Finding light in the gloom
Four games in five nights -- including one in overtime and another in double OT -- and two injuries in addition to two other long-standing ones and no apparent reinforcements on the horizon.
Just about time for Christmas for the Clippers.
Lest it all sound so gloomy and Grinch-like, well, it isn’t entirely so.
It has been an upgrade from the word “struggling” in the last couple of weeks. The Clippers, who were 2-2 on their mostly Midwestern trip and have won five of their last eight games, returned to Los Angeles and had a light day Sunday, mostly watching film.
Rookie point guard Mike Taylor suffered a broken right thumb in the second quarter Friday at Indianapolis and will be out for about six weeks, Clippers Coach Mike Dunleavy said.
Additionally, forward Zach Randolph was bothered by a sore back in the blowout loss at Milwaukee on Saturday, but that was more of a case of heavy minutes in the previous games on the trip, not something expected to affect him tonight against Toronto.
The news regarding center Chris Kaman and swingman Ricky Davis is ambiguous and not immediately promising, respectively. Dunleavy said Kaman’s return could come either next week or after Jan. 1, and it appears as though Davis could be out through mid-January.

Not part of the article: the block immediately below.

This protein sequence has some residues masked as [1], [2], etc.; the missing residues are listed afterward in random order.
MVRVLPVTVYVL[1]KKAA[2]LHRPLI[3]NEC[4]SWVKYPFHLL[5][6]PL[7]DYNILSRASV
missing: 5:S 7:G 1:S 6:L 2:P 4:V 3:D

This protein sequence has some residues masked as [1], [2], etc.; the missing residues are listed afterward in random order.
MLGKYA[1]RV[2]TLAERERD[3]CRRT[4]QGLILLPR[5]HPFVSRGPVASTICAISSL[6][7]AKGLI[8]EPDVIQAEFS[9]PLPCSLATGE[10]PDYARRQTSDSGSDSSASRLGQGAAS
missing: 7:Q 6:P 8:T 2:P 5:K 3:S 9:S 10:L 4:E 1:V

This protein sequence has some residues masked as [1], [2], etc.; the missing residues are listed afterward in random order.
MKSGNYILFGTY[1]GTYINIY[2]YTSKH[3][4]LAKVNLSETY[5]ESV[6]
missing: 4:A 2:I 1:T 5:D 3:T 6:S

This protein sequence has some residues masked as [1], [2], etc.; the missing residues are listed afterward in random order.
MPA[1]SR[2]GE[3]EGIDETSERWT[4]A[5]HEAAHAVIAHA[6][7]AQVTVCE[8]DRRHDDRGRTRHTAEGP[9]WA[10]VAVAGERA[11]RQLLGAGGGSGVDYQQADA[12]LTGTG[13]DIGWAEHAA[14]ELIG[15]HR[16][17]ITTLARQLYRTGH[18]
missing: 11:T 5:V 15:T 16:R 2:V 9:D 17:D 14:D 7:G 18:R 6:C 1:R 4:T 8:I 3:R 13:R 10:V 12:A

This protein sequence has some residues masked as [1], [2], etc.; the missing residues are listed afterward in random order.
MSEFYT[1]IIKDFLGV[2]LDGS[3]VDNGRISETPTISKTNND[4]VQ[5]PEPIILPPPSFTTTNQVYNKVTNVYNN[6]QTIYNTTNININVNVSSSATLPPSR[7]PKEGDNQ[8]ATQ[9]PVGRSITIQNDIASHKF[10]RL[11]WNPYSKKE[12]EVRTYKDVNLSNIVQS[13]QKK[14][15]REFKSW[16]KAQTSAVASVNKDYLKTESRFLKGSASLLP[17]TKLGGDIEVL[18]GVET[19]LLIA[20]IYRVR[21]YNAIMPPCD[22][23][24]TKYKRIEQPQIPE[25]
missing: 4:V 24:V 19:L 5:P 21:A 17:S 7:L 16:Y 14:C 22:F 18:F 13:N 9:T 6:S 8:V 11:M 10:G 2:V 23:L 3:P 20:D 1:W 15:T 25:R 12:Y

Kaman has been out because of a strained left arch and Davis has tendinitis of the left knee. Finding reinforcements, in the aftermath of the Taylor injury, would be Plan A. But that’s seemingly impossible with the glut of teams searching for help, not selling it. The prime example of that would be Phoenix, which will hold an open tryout today for point guards.
“We’re right there, as far as our ability. And we have a good group,” Dunleavy said. “I’ve got to figure out how to get better bench play.
“I think the overall components of what we have, you know, have started to round into shape. Guys are getting comfortable to where we really can compete and have a chance to go on a good run.
“We missed out a little on this trip, the Chicago [loss]. To me, the mental aspect of it is when you make mistakes, it costs you games. When you are sharp, it wins you games.”